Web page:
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Nordic Experiences to Inspire Danish Municipalities

A new report requests more and better gender equality statistics – statistics that can be used to strengthen the Danish municipalities’ gender mainstreaming efforts. The report points to Norwegian and Swedish experiences with user-friendly targeted statistics.

Peter Ussing and Kirsten Precht. Photo: Jørgen Poulsen
 Peter Ussing and Kirsten Precht. Photo: Jørgen Poulsen

All Danish municipalities are required to gender assess their citizen services and the working conditions of the people they employ. The purpose of this requirement is to improve the gender equality in the municipal workplace and ensure that all public services are equally available to men and women. However, the report titled Mätbar jämställdhet(Measurable gender equality) from the Danish Institute for Human Rights shows that compliance with the mainstreaming requirement varies a great deal among the 98 Danish municipalities.

The reasons for the discrepancies include that the municipalities lack relevant gender equality statistics and useful indicators. Without proper metrics, it is difficult for politicians to formulate objectives and gauge development over time. Consequently, the Danish Institute for Human Rights is calling for clearer and more user-friendly statistics on gender equality. The report brings attention to Swedish and Norwegian experiences.

Connection between objectives and statistics

‘Statistics Sweden develops statistics based on the Swedish government’s gender equality objectives. They have a clear task to illuminate how the work to achieve the objectives is progressing at the national, county and municipal levels,’ says Peter Ussing, project leader at the Institute, who has edited the report together with special adviser Kirsten Precht.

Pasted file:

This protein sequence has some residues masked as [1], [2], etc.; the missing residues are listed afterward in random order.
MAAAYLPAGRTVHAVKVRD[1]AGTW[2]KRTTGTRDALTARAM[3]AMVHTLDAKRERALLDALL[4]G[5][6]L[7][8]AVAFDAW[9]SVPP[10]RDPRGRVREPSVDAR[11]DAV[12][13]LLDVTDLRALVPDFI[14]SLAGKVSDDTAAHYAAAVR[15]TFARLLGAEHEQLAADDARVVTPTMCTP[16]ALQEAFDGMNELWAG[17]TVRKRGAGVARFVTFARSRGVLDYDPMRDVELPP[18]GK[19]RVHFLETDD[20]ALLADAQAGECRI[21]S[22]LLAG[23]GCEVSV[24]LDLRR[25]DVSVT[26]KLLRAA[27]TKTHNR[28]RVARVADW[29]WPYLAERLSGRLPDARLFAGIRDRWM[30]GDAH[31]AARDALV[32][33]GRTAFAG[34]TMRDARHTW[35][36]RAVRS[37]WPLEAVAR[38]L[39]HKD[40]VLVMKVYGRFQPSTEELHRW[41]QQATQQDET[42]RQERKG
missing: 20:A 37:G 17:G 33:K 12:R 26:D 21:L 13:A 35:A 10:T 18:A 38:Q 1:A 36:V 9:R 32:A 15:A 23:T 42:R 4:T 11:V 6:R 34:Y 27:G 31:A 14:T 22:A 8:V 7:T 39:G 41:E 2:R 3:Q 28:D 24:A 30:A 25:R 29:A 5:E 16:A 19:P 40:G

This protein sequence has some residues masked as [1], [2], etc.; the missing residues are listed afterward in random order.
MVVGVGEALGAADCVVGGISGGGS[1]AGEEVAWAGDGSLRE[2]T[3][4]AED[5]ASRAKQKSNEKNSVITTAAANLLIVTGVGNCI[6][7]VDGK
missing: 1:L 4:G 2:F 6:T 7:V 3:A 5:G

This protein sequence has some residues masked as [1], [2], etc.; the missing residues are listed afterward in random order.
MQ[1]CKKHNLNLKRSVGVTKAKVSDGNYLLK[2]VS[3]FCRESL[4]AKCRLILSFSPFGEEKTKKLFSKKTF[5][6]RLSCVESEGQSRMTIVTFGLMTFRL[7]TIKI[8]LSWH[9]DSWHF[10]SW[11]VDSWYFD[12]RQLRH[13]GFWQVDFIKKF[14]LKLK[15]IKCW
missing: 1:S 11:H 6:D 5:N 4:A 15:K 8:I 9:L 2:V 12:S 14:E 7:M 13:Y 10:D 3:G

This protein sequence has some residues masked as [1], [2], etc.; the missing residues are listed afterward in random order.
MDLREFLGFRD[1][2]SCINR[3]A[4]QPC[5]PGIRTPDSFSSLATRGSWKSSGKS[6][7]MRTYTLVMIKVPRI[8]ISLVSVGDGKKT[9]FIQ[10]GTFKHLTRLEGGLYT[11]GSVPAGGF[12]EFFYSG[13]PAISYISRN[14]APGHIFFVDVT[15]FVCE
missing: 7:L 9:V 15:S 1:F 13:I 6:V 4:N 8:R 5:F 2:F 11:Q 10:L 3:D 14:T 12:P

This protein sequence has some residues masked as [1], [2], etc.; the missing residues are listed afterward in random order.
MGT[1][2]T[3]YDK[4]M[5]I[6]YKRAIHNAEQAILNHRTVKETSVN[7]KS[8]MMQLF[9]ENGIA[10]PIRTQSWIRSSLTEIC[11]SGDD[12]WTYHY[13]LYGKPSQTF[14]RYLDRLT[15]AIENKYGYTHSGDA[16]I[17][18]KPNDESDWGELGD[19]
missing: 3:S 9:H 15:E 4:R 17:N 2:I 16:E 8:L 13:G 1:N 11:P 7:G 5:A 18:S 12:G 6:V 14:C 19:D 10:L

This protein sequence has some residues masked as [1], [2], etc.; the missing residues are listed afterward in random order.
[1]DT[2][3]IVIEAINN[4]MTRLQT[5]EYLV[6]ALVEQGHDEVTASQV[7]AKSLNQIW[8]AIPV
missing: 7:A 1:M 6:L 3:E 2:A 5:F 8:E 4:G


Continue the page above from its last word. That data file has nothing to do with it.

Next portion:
In Norway, Statistics Norway has published gender equality indicators at municipal level since 1990. ‘Based on this information, each municipality is assigned a gender equality index, which shows how the municipality is doing in relation to the national average. Denmark can learn a lot from these two Nordic neighbours,’ says Ussing.

Combining statistics

Statistics Denmark, who contributed to the report, already presents extensive gender data. However, it can be difficult to draw conclusions based on the statistical material without specialist knowledge, as it for example can be necessary to combine several statistics to get a fair view of a situation. Based on the Norwegian and Swedish experiences, the report illustrates for example how three types of statistics can be combined in a useful way: gender distribution in the labour market, employment rates and share of people with higher education.

Need for legislative change

 Illustration: J Gustafson

Statistics Denmark will not be able to carry out this task successfully without legislative change and proper funding. The report therefore recommends that the politicians request that Statistics Denmark develop and disseminate gender equality statistics to the municipalities. It also recommends that Statistics Denmark, the municipalities, the Danish Ministry of Children, Gender Equality, Integration and Social Affairs and other relevant actors cooperate to establish the necessary indicators.

‘The clearer the politicians can define the objectives, the clearer and more focused and user-friendly the statistics delivered by Statistics Denmark will be. And conversely, the better the statistics, the easier it is to set goals. Denmark has been pragmatic and doesn’t share Sweden’s and Norway’s strong tradition of measuring and developing objectives in this area. The work relies on getting the statistics in place, so it’s great to get a discussion going,’ says Kirsten Precht who also wrote the introduction to gender mainstreaming in the report.

Updated 18 June 2020